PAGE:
Charitable gifts in wills: should solicitors be 'making the ask'?
There are many reasons why private client solicitors should not be afraid of asking clients whether they would like to leave a legacy in their wills, says Gary Rycroft
Remember a Charity is a coalition of 200 or so charities who want more people to make charitable gifts in wills. One of their calls to action is for solicitors (and other will writers – yes, they do also dabble with the Dark Side of the unregulated sector) to ‘make the ask’.
In research carried out for The Cabinet Office Behavioural Insights Team in 2013, it was found that clients who discussed their proposed will with a solicitor or will writer who ‘made the ask’ were more likely to leave a charitable gift. This is often referred to as ‘nudge theory’, namely making a prompt as a positive reinforcement or indirect suggestion in order to in uence behaviour.
It was also found that the type of language employed can be important. The prosaic “Do you want to make a charitable legacy in your will” was found to be not as well received as “Are there any charities or organisations you support now or who mean something special to you, that you would like to receive a gift on your death”. I suppose it’s all about making a personal connection with the client, which as private client solicitors we should – in my view – embrace.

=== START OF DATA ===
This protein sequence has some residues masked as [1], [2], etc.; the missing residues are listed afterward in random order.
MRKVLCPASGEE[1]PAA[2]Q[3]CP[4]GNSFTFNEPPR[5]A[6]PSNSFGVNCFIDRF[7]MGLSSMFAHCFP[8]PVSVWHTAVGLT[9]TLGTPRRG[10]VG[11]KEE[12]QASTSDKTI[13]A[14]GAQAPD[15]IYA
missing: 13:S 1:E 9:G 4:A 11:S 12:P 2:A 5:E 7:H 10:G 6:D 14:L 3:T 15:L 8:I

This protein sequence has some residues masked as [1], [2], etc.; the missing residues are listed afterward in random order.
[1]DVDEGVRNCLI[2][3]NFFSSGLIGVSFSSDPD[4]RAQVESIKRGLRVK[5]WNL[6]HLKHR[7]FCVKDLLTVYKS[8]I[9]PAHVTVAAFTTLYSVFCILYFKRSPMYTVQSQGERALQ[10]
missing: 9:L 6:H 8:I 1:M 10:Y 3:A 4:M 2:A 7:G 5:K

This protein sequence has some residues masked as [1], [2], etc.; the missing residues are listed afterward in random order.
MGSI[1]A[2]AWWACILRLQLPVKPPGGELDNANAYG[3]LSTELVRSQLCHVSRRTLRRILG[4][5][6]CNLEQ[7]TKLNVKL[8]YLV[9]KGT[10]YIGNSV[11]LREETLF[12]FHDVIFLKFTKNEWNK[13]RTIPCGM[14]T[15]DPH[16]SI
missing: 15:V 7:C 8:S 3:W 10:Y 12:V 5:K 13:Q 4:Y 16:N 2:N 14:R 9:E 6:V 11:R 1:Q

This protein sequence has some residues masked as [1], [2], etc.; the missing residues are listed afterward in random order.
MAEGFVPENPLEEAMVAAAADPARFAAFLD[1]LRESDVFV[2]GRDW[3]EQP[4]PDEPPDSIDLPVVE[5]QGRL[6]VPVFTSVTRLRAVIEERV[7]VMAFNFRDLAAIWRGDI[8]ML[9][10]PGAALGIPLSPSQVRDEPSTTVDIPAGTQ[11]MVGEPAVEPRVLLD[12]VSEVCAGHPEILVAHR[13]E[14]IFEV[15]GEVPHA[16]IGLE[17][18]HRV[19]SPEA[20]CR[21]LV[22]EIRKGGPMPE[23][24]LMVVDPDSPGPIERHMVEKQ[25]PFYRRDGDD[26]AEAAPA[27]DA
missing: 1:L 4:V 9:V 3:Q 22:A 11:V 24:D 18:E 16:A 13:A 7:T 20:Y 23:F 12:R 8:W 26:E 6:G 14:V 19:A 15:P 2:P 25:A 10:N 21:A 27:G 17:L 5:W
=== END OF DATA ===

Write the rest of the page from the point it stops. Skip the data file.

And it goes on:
Charitable legacies are clearly good for charities – and they should be good for solici- tors too in that we want more people to make more wills. For solicitors, one of the selling points to clients about why it is a good idea to make a will is that it is a vehicle for them to exercise choice and control over the destina- tion of their estate on death. So, the nudge that on death you can leave a gift to your favoured charity or charities should mean that Remember a Charity and solicitors are bosom pals.
However, rather than the logical outcome of the Remember a Charity campaign being solicitors acting as key partners in the crusade to make more wills, the reality is often a tension in what otherwise should be the love match between the charity and legal sectors.
I think there are two reasons for this tension. We can call them the ‘high road’ and the ‘low road’ arguments.